It is a new concept, but it is very cost effective , though direct cost may be looking high,
SOME TIPS ABOUT OMREY DYEING
This information is sent by our friend Mr. S.K.Sharma ji.
It is very useful information for biginers , Textile_Lab_Tests.doc
Jute is well known as a very cheap fiber, and its employment in textile industry is consequently both extensive and always increasing. Accompanying this increase is a corresponding one in the amount of old waste jute, which can be employed for the manufacture of paper.
Up to the present time, only very little use has been made of jute for the manufacture of thread and the finer fabrics, because the difficulty of bleaching the fiber satisfactorily has proved a very serious hindrance to its improvement by chemical means. All the methods hitherto proposed for bleaching jute are so costly that they can scarcely be made to pay; and, moreover, in many cases, the jute is scarcely bleached, and loses considerably in firmness and weight, owing to the large quantities of bleaching agents which have to be applied.
In consequence of this difficulty, the enormous quantities of jute scraps, which are always available, are utilized in paper making almost entirely for the production of ordinary wrapping paper, which is, at the best, of medium quality. In the well known work of Hoffmann and Muller, the authors refer to the great difficulty of bleaching jute, and therefore recommend that it be not used for making white papers.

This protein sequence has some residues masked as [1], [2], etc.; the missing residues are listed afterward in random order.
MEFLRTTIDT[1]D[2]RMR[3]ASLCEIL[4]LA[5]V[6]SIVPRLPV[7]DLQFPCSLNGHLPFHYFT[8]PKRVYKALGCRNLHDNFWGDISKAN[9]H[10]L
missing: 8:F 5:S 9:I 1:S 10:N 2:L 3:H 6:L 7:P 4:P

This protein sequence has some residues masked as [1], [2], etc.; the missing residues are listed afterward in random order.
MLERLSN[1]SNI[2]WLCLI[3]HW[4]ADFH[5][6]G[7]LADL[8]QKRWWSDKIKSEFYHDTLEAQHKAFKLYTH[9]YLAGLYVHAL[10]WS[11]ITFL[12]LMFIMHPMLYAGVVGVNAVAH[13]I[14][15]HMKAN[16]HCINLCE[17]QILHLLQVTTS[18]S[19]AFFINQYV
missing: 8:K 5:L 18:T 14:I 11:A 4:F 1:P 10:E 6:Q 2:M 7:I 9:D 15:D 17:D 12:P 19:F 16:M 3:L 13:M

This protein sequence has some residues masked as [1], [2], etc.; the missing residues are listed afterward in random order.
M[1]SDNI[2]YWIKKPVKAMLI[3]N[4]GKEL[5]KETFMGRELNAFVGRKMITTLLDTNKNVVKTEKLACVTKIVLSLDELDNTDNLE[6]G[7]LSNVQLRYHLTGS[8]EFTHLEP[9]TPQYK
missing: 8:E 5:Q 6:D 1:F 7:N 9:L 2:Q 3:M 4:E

Messrs. Leykam and Tosefothal have succeeded in bleaching it, and rendering the fiber perfectly white, by a new process, simple and cheap (which we describe below), so that their method can be very advantageously employed in the paper industry.
The jute fiber only loses very little of its original firmness and weight; but, on the other hand, gains largely in pliability and elasticity, so that the paper made from it is of great strength, and not only resists tearing, but especially crumpling and breaking.
The jute may be submitted to the process in any form whatever, either crude, in scraps, or as thread or tissue.
The material to be bleached is first treated with gaseous chlorine or chlorine water, in order to attack the jute pigment, which is very difficult to bleach, until it takes an orange shade. After having removed the acids, etc., formed by this treatment, the jute is placed in a weak alkaline bath, cold or hot, of caustic soda, caustic potash, caustic ammonia, quicklime, sodium or potassium carbonate, etc., or a mixture of several of these substances, which converts the greatest part of the jute pigment, already altered by the chlorine, into a form easily soluble in water, so that the pigment can be readily removed by a washing with water. After this washing the jute can be bleached as easily as any other vegetable fiber in the ordinary manner, by means of bleaching powder, etc., and an excellent fibrous material is obtained, which can be made use of with advantage in the textile and paper industries.
The application of the process may be illustrated by an example: